With just a single turbo and a body that hasn’t aged all that well, today’s Nice Price or Crack Pipe Supra MKIII doesn’t quite have the cachet of its successor or that of the current edition. That of course means it’s cheaper than either. We’ll just have to decide if it’s cheap enough.
Many of the comments on yesterday’s seemingly well preserved 2000 Volvo V70R focused on the seller’s use of the term ‘curator’ in describing the oversight of its ownership. Now that I think about it, that is kind of discomforting in this context. It’s not nearly as bad as where he set his price however. At fully $15,000, that was far more BaT than Craigslist territory, but with a 67 percent Crack Pipe loss, it’s unlikely to fly on either platform.
Hey, a quick survey: do you have siblings? If so, have you found yourselves growing closer or farther apart in the interests of your daily lives? Perhaps you think of yourself as the normal one while your sibling says things like ‘curate?’
I ask that in relation to today’s 1991 Toyota Supra Turbo. That’s because this, the ‘A70’ third generation Supra was the first to hew away from its older sibling, the Celica. With this generation, the Supra gained more power and a soldiered on with a solid RWD chassis. The Celica, on the other hand, went FWD. It’s sort of like discovering that your sister has taken up raw veganism and yurt living.
Regardless of your dining limitations or living conditions, you most likely find your interest in Supras piqued at the moment, seeing as there’s a brand new one hitting the market for the first time in almost 20 years. Just like this second-gen the new Supra offers a DOHC turbocharged straight six. Unlike this car however, the new Supra can’t be had with an old-school manual. *cue sad trombone*
This one comes with that satisfying R154 five-speed stick and the claim of a rebuild on that 232 horsepower 7M-GTE engine fronting that.
The refreshing is said to have been done with OEM parts, although that’s as far as the seller delves into the matter. As final insult, he doesn’t even give us any engine shots in the ad to ogle. The rest of the car does get to preen in some nicely done beauty shots. In those you’ll see that the car comes in burgundy over grey leather. The ad claims stock wheels but the pictures show it fitted with aftermarket rollers.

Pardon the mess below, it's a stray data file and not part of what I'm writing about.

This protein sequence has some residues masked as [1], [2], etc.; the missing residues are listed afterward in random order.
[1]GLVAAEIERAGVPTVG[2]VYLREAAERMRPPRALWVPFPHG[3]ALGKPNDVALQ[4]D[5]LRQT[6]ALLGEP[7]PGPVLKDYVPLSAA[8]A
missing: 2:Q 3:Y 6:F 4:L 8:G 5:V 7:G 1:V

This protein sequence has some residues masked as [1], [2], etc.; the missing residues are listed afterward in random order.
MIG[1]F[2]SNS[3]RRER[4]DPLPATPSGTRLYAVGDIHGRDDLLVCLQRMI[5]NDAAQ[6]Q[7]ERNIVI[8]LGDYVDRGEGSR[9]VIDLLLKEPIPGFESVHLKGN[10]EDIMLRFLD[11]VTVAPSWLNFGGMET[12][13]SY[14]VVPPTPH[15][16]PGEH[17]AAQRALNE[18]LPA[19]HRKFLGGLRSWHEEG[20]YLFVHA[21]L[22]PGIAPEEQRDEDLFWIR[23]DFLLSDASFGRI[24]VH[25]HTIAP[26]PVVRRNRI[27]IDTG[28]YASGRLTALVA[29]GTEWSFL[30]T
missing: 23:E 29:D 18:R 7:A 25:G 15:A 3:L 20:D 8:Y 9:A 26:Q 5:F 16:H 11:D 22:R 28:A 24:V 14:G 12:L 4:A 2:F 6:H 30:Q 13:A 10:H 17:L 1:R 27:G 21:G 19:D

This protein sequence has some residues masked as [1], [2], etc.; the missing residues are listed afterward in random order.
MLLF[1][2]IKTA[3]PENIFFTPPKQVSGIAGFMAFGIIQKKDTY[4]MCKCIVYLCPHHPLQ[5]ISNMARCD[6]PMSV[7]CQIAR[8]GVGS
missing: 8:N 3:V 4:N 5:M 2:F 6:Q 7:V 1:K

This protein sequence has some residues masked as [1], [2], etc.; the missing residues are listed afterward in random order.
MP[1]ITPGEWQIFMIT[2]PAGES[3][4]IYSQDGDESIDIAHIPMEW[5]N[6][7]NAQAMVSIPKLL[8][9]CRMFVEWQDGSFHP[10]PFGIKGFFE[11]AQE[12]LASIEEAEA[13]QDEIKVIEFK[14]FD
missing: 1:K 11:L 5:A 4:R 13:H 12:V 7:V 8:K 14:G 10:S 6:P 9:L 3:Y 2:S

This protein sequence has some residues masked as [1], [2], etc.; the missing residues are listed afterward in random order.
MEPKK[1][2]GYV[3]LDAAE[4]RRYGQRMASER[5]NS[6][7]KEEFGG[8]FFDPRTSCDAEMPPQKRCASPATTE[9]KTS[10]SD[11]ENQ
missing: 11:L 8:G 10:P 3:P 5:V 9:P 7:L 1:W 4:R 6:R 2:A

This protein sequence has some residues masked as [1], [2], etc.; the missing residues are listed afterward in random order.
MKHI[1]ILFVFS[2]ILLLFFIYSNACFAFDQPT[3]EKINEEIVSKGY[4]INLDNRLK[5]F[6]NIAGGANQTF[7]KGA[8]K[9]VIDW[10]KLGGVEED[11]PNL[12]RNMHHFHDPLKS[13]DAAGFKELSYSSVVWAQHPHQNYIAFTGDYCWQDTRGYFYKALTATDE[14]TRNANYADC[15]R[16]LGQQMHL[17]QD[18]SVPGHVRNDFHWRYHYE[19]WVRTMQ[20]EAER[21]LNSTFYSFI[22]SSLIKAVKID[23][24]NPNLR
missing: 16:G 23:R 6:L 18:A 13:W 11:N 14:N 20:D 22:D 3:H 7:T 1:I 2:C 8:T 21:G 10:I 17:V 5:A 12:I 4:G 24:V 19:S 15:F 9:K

This is a Targa car so there’s a roof panel you can wrestle with should you like a bit more of an alfresco drive. Overall the bodywork seems clean, with the notable exception of the front valance. That has been scarred from what’s likely a misadventure with a curb and is now showing its nasty yellow underwear. At least the fog lamps seem to have escaped damage. Also, in the plus column—pop-up headlamps! On the negative side—fart can!
The interior presents well with very nice leather on the seats and carpeted mats that show little to no wear and tear. There is an added gauge on the A-pillar which looks a little haphazardly appended, but that could be tidied up without much issue. Finally, the stick looks a bit ratty.
The seller frustratingly omits the car’s mileage in the ad. A squint at the odometer in the dashboard shot shown above seems however to show 153K, so there you go. The title is clean and the seller will accept no trades so keep your magic beans to yourself.
I recently drove the new Supra, and once I got over the claustrophobia-inducing cabin and untenable warble at speed caused when having only one window down, I was duly impressed with how much of its BMW base came through.
I don’t know if that’s a good thing or a bad one, but I can tell you that the new car is vastly more expensive to buy than this one’s $15,000 asking. Right now, you’re going to have to decide if that’s still a deal.
What do you think, is this old school Supra worth that $15,000 asking? Or, is that too much to blow on this turbo car?
H/T to RevUnlimiter for the hookup!
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